N. Korea rejects joint civilian event to mark Korea's Liberation Day

North Korea has rejected a South Korean civic group's proposal for a joint event to celebrate the 72nd anniversary of Korea's liberation from Japan's colonial rule in August, the group said Wednesday.

The move was widely expected as the North fired intercontinental ballistic missiles (ICBMs) twice last month while spurning Seoul's offer for talks and civilian inter-Korean exchanges, from the Yonhap's source.

The civic group said that its North Korean counterpart has rejected its offer to hold the joint event on Aug. 15, Korea's Liberation Day from Japan's 1910-45 colonial rule.

"North Korea proposed that the two Koreas separately hold events to mark the day," said a group official.

The official said that the group received a fax message on Friday when the North launched its second ICBM, claiming that the whole U.S. mainland is within its strike range.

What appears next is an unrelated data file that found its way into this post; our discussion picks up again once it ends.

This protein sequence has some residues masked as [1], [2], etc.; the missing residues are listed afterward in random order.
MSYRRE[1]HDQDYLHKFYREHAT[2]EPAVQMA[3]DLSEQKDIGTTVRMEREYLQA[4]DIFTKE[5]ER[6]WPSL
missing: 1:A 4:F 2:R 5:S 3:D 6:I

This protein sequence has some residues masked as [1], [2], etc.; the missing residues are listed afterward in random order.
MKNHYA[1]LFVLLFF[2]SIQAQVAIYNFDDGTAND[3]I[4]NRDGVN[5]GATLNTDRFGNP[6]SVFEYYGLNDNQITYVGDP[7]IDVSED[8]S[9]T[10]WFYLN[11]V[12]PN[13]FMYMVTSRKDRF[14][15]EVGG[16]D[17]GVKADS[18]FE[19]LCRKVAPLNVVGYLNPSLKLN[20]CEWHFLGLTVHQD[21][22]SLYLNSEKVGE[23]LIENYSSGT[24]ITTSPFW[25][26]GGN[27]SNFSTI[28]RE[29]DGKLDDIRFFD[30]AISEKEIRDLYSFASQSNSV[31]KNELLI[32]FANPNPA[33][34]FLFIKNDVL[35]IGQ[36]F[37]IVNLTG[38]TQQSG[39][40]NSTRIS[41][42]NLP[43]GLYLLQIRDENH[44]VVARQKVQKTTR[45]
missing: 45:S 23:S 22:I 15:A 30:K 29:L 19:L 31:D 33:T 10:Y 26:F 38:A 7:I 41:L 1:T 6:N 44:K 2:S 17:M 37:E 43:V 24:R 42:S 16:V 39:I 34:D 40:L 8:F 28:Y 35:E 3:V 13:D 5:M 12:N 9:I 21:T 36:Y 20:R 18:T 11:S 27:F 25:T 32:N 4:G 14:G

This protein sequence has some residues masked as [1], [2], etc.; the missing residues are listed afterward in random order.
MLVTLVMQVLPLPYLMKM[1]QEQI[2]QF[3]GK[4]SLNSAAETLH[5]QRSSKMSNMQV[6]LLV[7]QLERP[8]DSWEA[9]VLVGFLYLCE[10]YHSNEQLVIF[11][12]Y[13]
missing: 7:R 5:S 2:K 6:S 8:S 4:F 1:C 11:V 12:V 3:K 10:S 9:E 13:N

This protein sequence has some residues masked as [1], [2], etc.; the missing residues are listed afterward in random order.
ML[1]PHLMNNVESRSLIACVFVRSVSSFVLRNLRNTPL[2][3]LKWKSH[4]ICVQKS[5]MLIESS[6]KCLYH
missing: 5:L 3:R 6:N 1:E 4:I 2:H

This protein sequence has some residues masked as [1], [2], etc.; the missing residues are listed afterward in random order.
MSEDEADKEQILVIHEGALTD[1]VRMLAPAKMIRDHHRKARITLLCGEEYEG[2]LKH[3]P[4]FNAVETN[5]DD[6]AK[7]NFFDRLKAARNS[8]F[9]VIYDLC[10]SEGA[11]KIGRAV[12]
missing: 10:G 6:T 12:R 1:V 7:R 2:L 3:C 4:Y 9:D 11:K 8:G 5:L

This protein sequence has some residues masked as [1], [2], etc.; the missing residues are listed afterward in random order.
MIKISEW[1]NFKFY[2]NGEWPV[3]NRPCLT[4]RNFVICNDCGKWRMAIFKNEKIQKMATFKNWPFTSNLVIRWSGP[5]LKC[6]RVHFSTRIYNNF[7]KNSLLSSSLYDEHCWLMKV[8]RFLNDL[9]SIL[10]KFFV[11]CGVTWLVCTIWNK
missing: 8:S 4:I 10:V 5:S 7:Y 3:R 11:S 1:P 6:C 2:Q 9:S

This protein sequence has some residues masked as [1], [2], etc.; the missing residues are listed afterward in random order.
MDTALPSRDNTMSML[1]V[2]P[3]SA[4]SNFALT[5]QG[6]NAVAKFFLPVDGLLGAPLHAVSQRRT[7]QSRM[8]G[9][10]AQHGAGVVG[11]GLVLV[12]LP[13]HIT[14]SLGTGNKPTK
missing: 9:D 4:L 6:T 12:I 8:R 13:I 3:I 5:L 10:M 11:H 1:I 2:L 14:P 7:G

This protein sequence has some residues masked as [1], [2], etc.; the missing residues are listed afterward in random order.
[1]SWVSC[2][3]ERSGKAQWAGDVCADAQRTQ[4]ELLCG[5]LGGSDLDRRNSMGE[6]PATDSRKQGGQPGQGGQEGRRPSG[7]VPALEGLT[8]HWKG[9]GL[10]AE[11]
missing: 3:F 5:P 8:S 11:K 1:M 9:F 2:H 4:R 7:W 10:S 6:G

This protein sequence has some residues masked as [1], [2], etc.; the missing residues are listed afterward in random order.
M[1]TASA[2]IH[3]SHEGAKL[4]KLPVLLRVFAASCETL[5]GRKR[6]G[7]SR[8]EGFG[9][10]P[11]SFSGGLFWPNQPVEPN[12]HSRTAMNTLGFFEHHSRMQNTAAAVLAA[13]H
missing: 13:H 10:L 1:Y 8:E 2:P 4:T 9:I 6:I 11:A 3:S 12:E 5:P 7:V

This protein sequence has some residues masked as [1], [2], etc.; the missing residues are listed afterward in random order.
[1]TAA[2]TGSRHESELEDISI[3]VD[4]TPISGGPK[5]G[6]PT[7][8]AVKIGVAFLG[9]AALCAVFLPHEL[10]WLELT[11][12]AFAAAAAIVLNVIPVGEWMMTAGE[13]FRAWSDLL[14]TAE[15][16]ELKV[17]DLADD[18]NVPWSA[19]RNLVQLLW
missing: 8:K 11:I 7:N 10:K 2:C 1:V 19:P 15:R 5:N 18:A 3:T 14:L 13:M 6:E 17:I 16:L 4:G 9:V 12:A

He said that the message said that it is not proper to hold a joint celebration ahead of an annual military drill between Seoul and Washington slated for late August.

The North has claimed that the joint military exercise is a rehearsal for a northern invasion, despite reassurance by the South and the U.S. that it is defensive in nature.

"North Korea said that the current security situation has led the country to focus on its fight with the U.S., not inter-Korean exchanges," the official said.

Moon took office in May with vows to seek a dual-track approach of North Korea's denuclearization and dialogue with Pyongyang.

The government announced the resumption of civilian inter-Korean exchanges and recently proposed military and family reunions talks, but the wayward country has rejected all rapprochement gestures.

The North has condemned Moon's policy, saying that dialogue cannot go forward with sanctions.

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